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Shin Splints

What Is It?
Shin Splints is pain caused by an injury to the anterior or posterior tibialis muscle where it attaches to the shinbone (tibia). Pain is generally felt along the front or inside edge of the tibia and is common in athletes who run and jump.  Repetitive motions such as running and jumping can cause the anterior or posterior tibialis muscles to pull away from the tibia, resulting in inflammation and discomfort.  Problems that mimic shin splints are compartment syndrome (CS) and stress fractures, which tend to significantly worsen as you run forcing you to stop.  Shin splints are not typically so severe in intensity.

What Causes It?
Shin splints usually result from overuse.  Repeated and excessive dorsiflexion movements of the foot (foot pulled up to the shin) can cause damage and tearing where the anterior tibialis muscle attaches to the tibia.  Excessive pronation will also strain the tibialis muscles as they try to stop your arch from collapsing.  Shin splints commonly occur after sudden changes in training.  Increasing running speed, distance and running on hard or angled surfaces can also contribute.  Shin splints can also occur from running in racing flats or in worn shoes.  Following is a list of predisposing factors:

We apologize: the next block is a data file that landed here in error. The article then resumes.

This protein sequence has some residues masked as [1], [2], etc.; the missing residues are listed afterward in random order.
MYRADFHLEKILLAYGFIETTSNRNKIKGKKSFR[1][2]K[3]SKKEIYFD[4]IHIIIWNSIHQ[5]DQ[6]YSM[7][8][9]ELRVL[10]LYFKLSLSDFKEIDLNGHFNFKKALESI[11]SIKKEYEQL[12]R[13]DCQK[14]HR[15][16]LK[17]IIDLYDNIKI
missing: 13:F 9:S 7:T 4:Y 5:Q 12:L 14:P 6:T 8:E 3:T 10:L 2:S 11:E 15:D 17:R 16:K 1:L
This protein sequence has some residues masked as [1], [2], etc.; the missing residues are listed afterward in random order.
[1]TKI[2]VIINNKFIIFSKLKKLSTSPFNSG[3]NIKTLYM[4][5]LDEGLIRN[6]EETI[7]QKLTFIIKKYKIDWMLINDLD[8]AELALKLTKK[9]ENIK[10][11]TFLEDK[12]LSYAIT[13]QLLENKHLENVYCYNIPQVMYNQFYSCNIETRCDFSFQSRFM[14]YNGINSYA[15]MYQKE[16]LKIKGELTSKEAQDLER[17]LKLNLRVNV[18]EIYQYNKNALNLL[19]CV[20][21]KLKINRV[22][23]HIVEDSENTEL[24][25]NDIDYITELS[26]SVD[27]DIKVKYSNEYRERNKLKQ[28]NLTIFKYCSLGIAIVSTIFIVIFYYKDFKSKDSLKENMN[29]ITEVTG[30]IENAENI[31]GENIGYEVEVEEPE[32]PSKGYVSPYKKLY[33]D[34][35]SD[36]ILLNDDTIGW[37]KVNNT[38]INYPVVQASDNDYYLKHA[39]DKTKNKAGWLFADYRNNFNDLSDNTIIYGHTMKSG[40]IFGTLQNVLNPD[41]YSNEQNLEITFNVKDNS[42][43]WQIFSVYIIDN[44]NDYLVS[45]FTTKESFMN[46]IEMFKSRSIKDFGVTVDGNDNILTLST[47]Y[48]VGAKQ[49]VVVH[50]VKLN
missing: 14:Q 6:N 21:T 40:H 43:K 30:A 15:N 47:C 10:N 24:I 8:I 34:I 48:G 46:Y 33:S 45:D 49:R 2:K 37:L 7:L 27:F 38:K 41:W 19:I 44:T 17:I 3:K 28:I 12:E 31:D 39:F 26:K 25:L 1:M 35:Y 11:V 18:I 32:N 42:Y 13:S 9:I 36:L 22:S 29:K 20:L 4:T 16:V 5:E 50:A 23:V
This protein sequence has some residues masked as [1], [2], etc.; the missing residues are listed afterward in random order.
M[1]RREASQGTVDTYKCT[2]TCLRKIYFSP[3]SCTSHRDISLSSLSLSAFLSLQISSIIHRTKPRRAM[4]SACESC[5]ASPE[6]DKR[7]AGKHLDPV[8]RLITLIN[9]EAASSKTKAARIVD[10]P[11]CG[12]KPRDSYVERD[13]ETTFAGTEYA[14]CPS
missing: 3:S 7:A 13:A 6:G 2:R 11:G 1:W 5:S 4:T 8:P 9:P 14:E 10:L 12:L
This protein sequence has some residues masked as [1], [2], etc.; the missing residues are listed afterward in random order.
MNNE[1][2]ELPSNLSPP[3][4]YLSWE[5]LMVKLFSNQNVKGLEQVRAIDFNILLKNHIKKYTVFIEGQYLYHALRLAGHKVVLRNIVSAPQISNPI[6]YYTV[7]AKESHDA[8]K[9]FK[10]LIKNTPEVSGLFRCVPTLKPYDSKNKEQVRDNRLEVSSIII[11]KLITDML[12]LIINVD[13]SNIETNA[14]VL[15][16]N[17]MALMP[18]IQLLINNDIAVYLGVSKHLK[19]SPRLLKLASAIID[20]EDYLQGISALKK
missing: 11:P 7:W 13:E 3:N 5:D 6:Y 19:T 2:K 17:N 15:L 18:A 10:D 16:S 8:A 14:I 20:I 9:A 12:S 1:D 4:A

• Taking up new activities such as jogging, sprinting or sports with quick stops and starts
  • Imbalances in foot alignment such as excessive pronation
  • Running downhill, especially fast while trying to decelerate by heel striking
  • Muscle imbalances in the leg and foot
  • Tight calf muscles or lower leg muscles with too many trigger points
  • Excessive heel striking with each step
  • Running too many days in a row without proper recovery
  • Poor running form such as over-striding or improper leg alignment
  • Sciatic or tibial nerve tension, which may stem from your low back

How Can I Fix It?
Most cases of shin splints respond to rest and activity modification.  Restoring proper mechanics, muscle balance, and strength to the leg and foot are the keys to long-term recovery.  Determining and eliminating the causes are important first steps.

  • Decrease running mileage, hills, and intensity to below your pain threshold
  • Decrease heel striking by shortening your stride and relaxing your feet
  • Substitute cycling, swimming, elliptical, etc. if you can do them pain free
  • Use ice packs or a frozen ice cup to massage the shin (if acute), and heat (if chronic)
  • Stretch your calves to decrease stress on the shin muscles
  • Strengthen your lower leg/foot muscles to decrease pronation
  • Replace your shoes if they are worn out (more than 500 miles or 6 months old)
  • Trigger point dry needling to your shin and calf muscles to release tension
  • The Physical Therapists (PT) at ALTA can evaluate your injury, nerve tension and running mechanics.
  • Deep tissue massage to the lower leg muscles using a foam roll or rolling pin

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